Tall firs reaching to heaven. A mountain pass that made my ears pop. Blue, blue skies. Motorists that allow safe following distances. And, at the end of the road, the town of Jackson Hole, Wyoming.

The air was delicious, the scenery divine.  We thought we'd walk to town to stay awake. How long, I asked the desk clerk. Twenty minutes, she chirped.

You know how this story goes. It was double that. But with the good luck that can sometimes befall the hapless traveler, we found a free shuttle bus that brought us home.

We had ice cream for dinner. We haven't eaten a real meal in 40 hours. But we are here, on the road to Montana. Next stop, Big Sky!


Wednesday, June 17, 2015

Montana Bound

Starting today I'll be trading tree canopy for big sky, hot and humid for crisp and cool, Eastern Daylight for Mountain Time.

It's been a while since I've been out west, and sitting in my living room now, with still some packing left to do, it hardly seems possible I'll be there this time tomorrow.

But I'm already seeing the vast expanses, buttes in the distance, red rocks and sage. I'm already tasting the air out there, and feeling the altitude in my lungs and head.

The walking may be slower but the views go on forever.


Tuesday, June 16, 2015

High Bar

Some walks have a higher bar than others, more is asked of them. This is not because of anything they've done wrong. They just have the bad luck to come after a restless night or a crazy morning.

Such was yesterday's stroll around the Capitol. I left the office a little shell shocked, wanting just to escape, that's all, the pavement beneath my feet, locomotion.

And that, at first, is what revived me. The rhythm, the pace of the walk. Step begets step, movement triggers movement. Soon you are blocks away from where you started, which is the whole idea, of course. You are strolling by the hotel with its sweeping driveway and its busy taxis pulling in and out, and then by a green park with a bell tower.

The people I passed — and there were many, this is high tourist season in the District — had faces to read and scrutinize, had snippets of conversation to offer, words in the wind. The humidity bore down on us, slowed us and held us up.

I saw a bomb-sniffing dog and a troop of high school students on a field trip. I saw a bounty of day lilies in front of the grotto. A Chinese lady motioned for my help, pointed to the Capitol and asked if it was the Library of Congress. That was one question I could answer. "Look for the fountain," I said, pointing behind the scaffolded dome.

Wending my way back to the office, I passed a sandwich shop, tried to remember what I'd brought for lunch. Nothing special. But it didn't matter. I was already full.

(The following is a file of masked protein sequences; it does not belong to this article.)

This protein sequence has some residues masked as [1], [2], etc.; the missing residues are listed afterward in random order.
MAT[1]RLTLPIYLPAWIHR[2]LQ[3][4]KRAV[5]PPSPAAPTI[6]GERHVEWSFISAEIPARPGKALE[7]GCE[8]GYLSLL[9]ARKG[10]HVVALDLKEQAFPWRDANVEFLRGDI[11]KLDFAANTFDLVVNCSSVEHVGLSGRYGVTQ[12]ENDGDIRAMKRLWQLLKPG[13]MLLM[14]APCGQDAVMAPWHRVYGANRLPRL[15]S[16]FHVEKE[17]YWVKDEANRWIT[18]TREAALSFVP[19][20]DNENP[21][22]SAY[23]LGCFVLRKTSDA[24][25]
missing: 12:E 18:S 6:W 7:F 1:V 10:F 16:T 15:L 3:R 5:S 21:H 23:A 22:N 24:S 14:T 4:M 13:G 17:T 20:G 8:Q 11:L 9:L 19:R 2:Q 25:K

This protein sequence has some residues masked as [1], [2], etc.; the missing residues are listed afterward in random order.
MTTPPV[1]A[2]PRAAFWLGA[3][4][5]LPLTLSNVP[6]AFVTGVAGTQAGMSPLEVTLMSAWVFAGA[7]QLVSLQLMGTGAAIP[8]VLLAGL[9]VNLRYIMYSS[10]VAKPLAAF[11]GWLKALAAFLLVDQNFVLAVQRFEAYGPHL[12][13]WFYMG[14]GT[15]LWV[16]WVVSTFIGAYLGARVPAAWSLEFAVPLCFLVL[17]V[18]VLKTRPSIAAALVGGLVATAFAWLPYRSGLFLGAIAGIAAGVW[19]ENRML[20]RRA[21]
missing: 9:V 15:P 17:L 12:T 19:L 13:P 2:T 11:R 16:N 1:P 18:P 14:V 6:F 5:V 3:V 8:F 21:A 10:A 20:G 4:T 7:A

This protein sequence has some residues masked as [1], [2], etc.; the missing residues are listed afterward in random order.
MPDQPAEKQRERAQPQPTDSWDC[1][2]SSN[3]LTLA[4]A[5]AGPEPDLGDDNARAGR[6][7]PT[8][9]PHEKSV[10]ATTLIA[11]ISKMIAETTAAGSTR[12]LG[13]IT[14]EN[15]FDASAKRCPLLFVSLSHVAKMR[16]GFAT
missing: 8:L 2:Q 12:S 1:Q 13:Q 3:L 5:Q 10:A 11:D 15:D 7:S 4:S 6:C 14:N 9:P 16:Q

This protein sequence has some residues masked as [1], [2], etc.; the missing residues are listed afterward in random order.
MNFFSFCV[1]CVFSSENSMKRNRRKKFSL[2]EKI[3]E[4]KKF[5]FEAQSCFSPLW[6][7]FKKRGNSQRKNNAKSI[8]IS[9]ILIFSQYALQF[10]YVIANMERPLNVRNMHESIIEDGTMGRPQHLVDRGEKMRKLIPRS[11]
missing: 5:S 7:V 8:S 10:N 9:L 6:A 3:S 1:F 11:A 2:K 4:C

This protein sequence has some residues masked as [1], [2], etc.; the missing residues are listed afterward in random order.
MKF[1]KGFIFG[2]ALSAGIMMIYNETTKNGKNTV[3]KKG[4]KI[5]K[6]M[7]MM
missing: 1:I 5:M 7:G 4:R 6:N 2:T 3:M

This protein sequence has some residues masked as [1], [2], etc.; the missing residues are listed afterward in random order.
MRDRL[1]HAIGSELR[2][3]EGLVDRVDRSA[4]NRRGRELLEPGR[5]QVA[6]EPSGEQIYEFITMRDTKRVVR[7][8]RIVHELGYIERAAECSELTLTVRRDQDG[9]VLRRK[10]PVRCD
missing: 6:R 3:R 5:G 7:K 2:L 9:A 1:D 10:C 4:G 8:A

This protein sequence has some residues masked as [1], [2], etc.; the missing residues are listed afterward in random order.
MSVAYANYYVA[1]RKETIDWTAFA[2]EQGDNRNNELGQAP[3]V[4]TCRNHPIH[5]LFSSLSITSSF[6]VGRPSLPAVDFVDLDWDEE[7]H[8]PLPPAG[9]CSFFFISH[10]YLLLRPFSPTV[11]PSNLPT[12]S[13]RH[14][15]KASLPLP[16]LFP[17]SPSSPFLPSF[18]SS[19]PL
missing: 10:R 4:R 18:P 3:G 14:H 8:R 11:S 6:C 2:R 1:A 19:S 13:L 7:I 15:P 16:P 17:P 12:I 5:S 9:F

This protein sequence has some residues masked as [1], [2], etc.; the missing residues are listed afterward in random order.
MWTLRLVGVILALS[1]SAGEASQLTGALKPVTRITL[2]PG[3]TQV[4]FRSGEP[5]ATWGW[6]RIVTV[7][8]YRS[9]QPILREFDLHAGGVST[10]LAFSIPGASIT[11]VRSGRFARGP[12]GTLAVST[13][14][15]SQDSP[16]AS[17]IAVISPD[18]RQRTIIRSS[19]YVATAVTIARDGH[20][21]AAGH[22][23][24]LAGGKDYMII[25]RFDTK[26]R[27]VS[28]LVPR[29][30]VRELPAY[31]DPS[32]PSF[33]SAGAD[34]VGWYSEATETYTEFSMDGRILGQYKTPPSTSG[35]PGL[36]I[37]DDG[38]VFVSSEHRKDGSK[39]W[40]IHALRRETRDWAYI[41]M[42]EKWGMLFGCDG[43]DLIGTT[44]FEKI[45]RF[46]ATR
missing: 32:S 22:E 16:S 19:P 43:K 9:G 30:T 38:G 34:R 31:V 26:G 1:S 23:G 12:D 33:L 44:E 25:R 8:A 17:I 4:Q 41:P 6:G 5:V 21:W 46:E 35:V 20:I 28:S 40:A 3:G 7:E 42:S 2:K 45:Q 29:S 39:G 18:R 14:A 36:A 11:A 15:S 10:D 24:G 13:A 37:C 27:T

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Monday, June 15, 2015

Outside In

I missed National Trails Day (June 6) but am not too late for Great Outdoors Month (all of June). The idea behind  these celebrations is to get people outside. No problem for a walker in the suburbs. I'm outside as often as possible.

But Great Outdoors Month is a good time to ponder the great divide between outside and in, between natural light and its artificial cousin, between the elements and our shelter from them.

Thinking back to Benin,  open doors, the colorful cloths hung where screens would be. There the line between outside and in is far more blurred than it is here. There people sleep on their little verandas in the hot season. They cook outside, eat outside and often wash their clothes outside, too. They do not need a Great Outdoors Month. 

Not to romanticize this, though. The Beninese are in a constant battle to keep their houses clean and dust-free, not an easy proposition with unpaved roads and meager sidewalks. They live with a degree of discomfort most of us cannot imagine.

Still, in so many ways, including this one, they remind me of simple truths we seem to have forgotten. One of them is this: That before we became creatures of climate-controlled comfort, we lived in tune with the wind and the rain and the sun. We belonged to our world in a way we don't anymore. And it's good to remember that.

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Sunday, June 14, 2015

The Market Walk

It was my first market walk of the season, visiting Reston's farmer's market before 9 so I could be fast-walking before 10. The paths are pleasant around Lake Anne, and homes are easy to fantasize about. Lake views, kayaks at the ready, dining and shopping within strolling distance.

But the best part was first milling around the market before the walk, choosing strawberries, zucchini and tomatoes; eying cherries, cabbages and asparagus. Taking the fruit and vegetables to the car and then trotting off down the cool, shady sidewalk.